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Are Physics-Based Simulators Ready for Prime Time? Comparisons of RSQSim with UCERF3 and Observations

Kevin R. Milner, Bruce E. Shaw, Jacquelyn J. Gilchrist, & Thomas H. Jordan

Published August 15, 2017, SCEC Contribution #7835, 2017 SCEC Annual Meeting Poster #012

Probabilistic seismic hazard analysis (PSHA) is typically performed by combining an earthquake rupture forecast (ERF) with a set of empirical ground motion prediction equations (GMPEs). ERFs have typically relied on observed fault slip rates and scaling relationships to estimate the rate of large earthquakes on pre-defined fault segments, either ignoring or relying on expert opinion to set the rates of multi-fault or multi-segment ruptures. Version 3 of the Uniform California Earthquake Rupture Forecast (UCERF3) is a significant step forward, replacing expert opinion and fault segmentation with an inversion approach that matches observations better than prior models while incorporating multi-fault ruptures. UCERF3 is a statistical model, however, and doesn’t incorporate the physics of earthquake nucleation, rupture propagation, and stress transfer. We examine the feasibility of replacing UCERF3, or components therein, with physics-based rupture simulators such as the Rate-State Earthquake Simulator (RSQSim), developed by Dieterich & Richards-Dinger (2010). RSQSim simulations on the UCERF3 fault system produce catalogs of seismicity that match long term rates on major faults, and produce remarkable agreement with UCERF3 when carried through to PSHA calculations. Averaged over a representative set of sites, the RSQSim-UCERF3 hazard-curve differences are comparable to the small differences between UCERF3 and its predecessor, UCERF2. The hazard-curve agreement between the empirical and physics-based models provides substantial support for the PSHA methodology.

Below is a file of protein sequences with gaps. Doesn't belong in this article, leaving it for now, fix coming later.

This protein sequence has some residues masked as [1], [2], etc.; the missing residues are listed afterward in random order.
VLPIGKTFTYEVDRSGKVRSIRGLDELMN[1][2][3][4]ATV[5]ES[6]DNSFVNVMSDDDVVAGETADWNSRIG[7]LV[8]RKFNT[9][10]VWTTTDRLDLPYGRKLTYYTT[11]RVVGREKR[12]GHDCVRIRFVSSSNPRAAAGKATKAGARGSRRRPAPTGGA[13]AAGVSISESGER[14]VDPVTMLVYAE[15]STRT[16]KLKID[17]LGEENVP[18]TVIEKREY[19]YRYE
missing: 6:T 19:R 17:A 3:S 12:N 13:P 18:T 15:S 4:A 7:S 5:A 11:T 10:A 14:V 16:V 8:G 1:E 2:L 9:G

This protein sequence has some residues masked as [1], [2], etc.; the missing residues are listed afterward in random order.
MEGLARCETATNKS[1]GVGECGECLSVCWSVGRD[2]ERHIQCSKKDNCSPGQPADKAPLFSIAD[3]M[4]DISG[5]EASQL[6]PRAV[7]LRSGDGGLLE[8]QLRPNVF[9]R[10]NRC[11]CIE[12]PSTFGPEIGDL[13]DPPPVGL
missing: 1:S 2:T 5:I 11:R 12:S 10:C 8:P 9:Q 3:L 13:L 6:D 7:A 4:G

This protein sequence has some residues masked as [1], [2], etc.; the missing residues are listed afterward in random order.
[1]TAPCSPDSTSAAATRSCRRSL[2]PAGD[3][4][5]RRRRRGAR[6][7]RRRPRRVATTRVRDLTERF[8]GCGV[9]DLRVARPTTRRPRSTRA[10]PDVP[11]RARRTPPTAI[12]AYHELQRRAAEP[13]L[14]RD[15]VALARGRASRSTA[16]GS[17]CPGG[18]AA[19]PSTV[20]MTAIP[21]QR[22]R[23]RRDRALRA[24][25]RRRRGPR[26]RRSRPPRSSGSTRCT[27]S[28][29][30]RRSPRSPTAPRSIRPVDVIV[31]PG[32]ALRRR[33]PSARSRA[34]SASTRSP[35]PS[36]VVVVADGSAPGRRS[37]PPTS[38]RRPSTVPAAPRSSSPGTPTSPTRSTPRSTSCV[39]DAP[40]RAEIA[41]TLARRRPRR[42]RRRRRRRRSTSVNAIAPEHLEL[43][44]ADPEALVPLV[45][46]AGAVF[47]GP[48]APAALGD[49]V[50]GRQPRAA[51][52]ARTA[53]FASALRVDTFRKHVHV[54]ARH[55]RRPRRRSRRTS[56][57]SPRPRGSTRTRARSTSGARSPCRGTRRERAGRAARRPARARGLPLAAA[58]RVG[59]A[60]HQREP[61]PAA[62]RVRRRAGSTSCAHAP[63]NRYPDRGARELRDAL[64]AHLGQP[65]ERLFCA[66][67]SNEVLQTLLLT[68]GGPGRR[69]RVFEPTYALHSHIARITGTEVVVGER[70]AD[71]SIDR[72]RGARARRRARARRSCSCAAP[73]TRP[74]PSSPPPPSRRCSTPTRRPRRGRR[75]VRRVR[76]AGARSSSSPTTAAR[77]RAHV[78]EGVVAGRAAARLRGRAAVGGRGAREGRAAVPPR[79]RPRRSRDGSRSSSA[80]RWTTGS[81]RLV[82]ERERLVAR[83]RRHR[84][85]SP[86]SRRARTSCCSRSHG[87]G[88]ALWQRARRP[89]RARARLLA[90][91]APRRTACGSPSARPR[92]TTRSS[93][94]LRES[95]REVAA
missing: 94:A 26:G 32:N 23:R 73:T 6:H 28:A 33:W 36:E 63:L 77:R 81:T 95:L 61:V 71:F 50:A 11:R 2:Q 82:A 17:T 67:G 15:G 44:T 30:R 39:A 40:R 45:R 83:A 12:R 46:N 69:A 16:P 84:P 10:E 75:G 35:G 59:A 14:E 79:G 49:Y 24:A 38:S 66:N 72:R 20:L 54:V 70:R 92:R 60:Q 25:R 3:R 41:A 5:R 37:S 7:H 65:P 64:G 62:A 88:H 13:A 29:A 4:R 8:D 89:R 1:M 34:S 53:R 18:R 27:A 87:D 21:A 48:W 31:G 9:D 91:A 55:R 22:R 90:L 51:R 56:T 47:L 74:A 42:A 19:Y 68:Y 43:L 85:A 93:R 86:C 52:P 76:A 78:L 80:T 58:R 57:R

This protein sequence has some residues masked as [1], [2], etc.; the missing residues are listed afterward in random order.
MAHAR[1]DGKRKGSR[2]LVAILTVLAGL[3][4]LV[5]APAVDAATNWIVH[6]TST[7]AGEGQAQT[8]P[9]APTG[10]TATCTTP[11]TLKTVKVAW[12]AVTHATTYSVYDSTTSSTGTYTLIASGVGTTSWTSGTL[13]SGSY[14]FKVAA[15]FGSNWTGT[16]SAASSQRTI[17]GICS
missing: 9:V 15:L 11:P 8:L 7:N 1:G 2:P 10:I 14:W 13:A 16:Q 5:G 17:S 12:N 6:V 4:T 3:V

RSQSim catalogs include many complex multi-fault ruptures, which we compare with the UCERF3 rupture-plausibility metrics as well as recent observations. Complications in generating physically plausible kinematic descriptions of multi-fault ruptures have thus far prevented us from using UCERF3 in the CyberShake physics-based PSHA platform, which replaces GMPEs with deterministic ground motion simulations. RSQSim produces full slip/time histories that can be directly implemented as sources in CyberShake, without relying on the conditional hypocenter and slip distributions needed for the UCERF models. We also compare RSQSim with time-dependent PSHA calculations based on multi-fault renewal models.

Key Words

Milner, K. R., Shaw, B. E., Gilchrist, J. J., & Jordan, T. H. (2017, 08). Are Physics-Based Simulators Ready for Prime Time? Comparisons of RSQSim with UCERF3 and Observations. Poster Presentation at 2017 SCEC Annual Meeting.

Related Projects & Working Groups
Earthquake Forecasting and Predictability (EFP)